In the not-too-distant future, b-to-b sales reps may have to say goodbye to the telephone if they want to build relationships and drive lead-gen revenue. That’s one conclusion you can draw from recent research on how Gen Y (people born between those 1980 and the early 2000s) is starting to impact the b-to-b sales process.
The research (hat tip to targetmarketing.com), includes a survey of 300 managers, up to age 35, that was conducted last year by Chicago-based marketing agency Colman Brohan Davis and research firm E-RM. The results indicated a ”propensity for social and interactive communications,” the agency reported. Some of the media that Millennials say are most important in research in a business setting including talking with others (84%); employing search engines (84%); e-mail (83%) and browsing Web sites (79%).
Four traditional media channels achieved a reported usage penetration of more than 50%: talking with others, print, business directories and TV, the report said. “So, while the impact of the Internet is strong and widespread, traditional media cannot be eliminated from an integrated marketing strategy.”
Adam Needles, director of field marketing and b-to-b marketing evangelist at Silverpop, told Colman Brohan Davis: ”Somewhere around age 30 to 35, you can draw a line in the sand between people who are used to calling around to get everything, and [it’s been] all about relationships and face-to-face.” But with Gen Y buyers and influencers, Needles added, “you have people whose expectation is that companies should put everything on their Web sites; they should be getting real-time feeds and information; and companies should be totally integrated into Twitter and the blogosphere.”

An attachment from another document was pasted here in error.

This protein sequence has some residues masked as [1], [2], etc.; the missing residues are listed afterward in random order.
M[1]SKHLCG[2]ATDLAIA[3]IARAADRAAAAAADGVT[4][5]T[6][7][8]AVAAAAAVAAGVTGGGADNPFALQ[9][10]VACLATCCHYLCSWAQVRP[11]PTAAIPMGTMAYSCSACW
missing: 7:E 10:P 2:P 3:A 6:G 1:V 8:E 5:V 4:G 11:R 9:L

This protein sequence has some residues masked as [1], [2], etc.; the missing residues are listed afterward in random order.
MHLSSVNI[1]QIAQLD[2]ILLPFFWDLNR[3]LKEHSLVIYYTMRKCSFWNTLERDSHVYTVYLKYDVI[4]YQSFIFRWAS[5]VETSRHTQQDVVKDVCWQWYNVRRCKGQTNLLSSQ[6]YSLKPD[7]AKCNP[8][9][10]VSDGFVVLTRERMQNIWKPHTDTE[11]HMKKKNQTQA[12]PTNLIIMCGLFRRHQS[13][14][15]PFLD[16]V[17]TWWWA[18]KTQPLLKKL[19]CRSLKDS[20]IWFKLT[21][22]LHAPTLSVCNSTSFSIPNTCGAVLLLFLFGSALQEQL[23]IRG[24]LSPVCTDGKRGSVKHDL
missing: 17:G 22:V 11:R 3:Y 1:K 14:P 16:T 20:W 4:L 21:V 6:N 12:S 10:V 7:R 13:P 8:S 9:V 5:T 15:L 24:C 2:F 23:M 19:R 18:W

With two to three different generations involved in the typical b-to-b purchasing decision, Needles advises marketers to match their communications to each stage, and thus each group. For Gen Y audiences, during the research phase, it’s important to use digital tactics (Webinars, Twitter and blog posts) to attract prospects (who can then make suggestions to their managers on what to buy) while Gen X audiences, or baby-boomer managers, require a combination of both digital and traditional methods of selling (RFPs, phone calls, in-person visits) to advance the conversation.
For now, gray beards still get the final call on where the budgets flow. But before long the folks in Gen Ys will move into more decision-making roles, with even more concrete change in the sales process to follow.